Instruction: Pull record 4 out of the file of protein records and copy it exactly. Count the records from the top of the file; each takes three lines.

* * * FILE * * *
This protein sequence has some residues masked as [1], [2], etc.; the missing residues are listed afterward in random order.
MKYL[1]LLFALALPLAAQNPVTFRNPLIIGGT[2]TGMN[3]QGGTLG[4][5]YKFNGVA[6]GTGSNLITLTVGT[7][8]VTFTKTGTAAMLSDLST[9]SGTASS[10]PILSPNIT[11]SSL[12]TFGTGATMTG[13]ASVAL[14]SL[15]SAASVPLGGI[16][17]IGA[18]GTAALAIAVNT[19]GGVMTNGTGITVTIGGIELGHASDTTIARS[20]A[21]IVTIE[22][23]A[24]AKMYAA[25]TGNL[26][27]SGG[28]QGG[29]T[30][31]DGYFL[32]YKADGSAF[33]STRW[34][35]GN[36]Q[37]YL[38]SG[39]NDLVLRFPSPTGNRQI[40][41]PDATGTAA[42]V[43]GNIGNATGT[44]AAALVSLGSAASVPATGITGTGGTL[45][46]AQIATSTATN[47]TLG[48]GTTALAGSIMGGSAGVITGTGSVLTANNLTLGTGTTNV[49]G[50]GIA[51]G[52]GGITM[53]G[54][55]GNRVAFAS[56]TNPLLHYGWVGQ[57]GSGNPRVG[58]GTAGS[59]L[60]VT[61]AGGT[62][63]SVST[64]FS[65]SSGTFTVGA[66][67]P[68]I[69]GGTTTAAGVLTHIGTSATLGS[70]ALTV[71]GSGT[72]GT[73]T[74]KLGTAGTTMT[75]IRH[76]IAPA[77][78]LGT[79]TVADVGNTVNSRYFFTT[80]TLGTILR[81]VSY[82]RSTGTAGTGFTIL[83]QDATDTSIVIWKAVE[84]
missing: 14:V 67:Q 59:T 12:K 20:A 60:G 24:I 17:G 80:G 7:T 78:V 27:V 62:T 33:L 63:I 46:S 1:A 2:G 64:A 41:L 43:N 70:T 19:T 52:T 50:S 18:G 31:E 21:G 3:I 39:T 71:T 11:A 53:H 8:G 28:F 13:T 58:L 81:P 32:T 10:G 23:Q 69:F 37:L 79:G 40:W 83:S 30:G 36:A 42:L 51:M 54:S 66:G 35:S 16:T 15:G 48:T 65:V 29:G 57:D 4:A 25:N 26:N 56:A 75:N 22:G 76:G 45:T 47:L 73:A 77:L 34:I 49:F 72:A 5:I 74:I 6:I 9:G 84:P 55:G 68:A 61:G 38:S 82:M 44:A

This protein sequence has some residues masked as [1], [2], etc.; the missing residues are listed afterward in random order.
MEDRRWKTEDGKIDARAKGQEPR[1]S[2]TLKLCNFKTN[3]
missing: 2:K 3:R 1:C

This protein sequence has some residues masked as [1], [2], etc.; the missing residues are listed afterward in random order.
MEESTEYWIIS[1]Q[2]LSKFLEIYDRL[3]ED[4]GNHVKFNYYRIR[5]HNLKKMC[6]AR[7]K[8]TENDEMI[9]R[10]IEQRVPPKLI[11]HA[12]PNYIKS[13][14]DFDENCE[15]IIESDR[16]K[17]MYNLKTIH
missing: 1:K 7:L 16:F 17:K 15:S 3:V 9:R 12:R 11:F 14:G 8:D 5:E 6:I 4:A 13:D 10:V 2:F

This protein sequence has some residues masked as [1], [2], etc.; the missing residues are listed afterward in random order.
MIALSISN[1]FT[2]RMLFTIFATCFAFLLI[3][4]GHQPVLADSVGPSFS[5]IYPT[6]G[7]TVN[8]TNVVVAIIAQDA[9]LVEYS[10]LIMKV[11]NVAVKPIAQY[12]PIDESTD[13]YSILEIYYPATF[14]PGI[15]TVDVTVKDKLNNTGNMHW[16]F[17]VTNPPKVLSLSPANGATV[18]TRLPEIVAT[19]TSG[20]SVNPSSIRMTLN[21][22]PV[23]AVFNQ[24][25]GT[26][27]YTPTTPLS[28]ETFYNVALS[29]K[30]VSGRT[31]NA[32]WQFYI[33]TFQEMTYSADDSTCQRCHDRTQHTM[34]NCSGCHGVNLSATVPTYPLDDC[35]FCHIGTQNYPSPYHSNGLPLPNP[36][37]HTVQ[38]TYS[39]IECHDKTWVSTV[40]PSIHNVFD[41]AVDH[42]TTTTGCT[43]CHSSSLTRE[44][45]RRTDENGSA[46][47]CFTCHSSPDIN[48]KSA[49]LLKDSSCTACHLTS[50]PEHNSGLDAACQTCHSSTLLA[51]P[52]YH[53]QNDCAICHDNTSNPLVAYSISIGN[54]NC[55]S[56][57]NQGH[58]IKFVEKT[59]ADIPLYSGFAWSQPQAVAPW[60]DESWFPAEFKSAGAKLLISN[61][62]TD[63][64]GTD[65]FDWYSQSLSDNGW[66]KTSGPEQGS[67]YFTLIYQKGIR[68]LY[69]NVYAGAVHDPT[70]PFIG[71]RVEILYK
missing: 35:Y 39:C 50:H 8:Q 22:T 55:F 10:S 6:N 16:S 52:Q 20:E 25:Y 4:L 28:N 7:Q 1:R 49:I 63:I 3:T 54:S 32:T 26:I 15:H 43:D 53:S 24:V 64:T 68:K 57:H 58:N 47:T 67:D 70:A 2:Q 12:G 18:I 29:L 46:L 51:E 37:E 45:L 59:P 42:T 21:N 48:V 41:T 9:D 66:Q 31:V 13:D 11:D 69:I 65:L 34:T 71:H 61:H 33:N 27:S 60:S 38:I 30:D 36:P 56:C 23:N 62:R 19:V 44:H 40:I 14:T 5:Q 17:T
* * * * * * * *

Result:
This protein sequence has some residues masked as [1], [2], etc.; the missing residues are listed afterward in random order.
MIALSISN[1]FT[2]RMLFTIFATCFAFLLI[3][4]GHQPVLADSVGPSFS[5]IYPT[6]G[7]TVN[8]TNVVVAIIAQDA[9]LVEYS[10]LIMKV[11]NVAVKPIAQY[12]PIDESTD[13]YSILEIYYPATF[14]PGI[15]TVDVTVKDKLNNTGNMHW[16]F[17]VTNPPKVLSLSPANGATV[18]TRLPEIVAT[19]TSG[20]SVNPSSIRMTLN[21][22]PV[23]AVFNQ[24][25]GT[26][27]YTPTTPLS[28]ETFYNVALS[29]K[30]VSGRT[31]NA[32]WQFYI[33]TFQEMTYSADDSTCQRCHDRTQHTM[34]NCSGCHGVNLSATVPTYPLDDC[35]FCHIGTQNYPSPYHSNGLPLPNP[36][37]HTVQ[38]TYS[39]IECHDKTWVSTV[40]PSIHNVFD[41]AVDH[42]TTTTGCT[43]CHSSSLTRE[44][45]RRTDENGSA[46][47]CFTCHSSPDIN[48]KSA[49]LLKDSSCTACHLTS[50]PEHNSGLDAACQTCHSSTLLA[51]P[52]YH[53]QNDCAICHDNTSNPLVAYSISIGN[54]NC[55]S[56][57]NQGH[58]IKFVEKT[59]ADIPLYSGFAWSQPQAVAPW[60]DESWFPAEFKSAGAKLLISN[61][62]TD[63][64]GTD[65]FDWYSQSLSDNGW[66]KTSGPEQGS[67]YFTLIYQKGIR[68]LY[69]NVYAGAVHDPT[70]PFIG[71]RVEILYK
missing: 35:Y 39:C 50:H 8:Q 22:T 55:F 10:S 6:N 16:S 52:Q 20:E 25:Y 4:L 28:N 7:Q 1:R 49:I 63:I 3:T 54:S 32:T 26:I 15:H 43:D 53:S 24:V 64:T 68:K 57:H 58:N 47:T 67:D 70:A 2:Q 12:G 18:I 29:L 46:L 51:E 37:E 45:L 59:P 42:T 21:N 48:V 41:T 9:D 66:Q 31:V 13:D 11:D 69:I 65:L 34:T 71:H 61:H 33:N 27:S 60:S 38:I 30:D 36:P 56:C 23:N 62:R 19:V 44:H 40:I 14:T 5:Q 17:T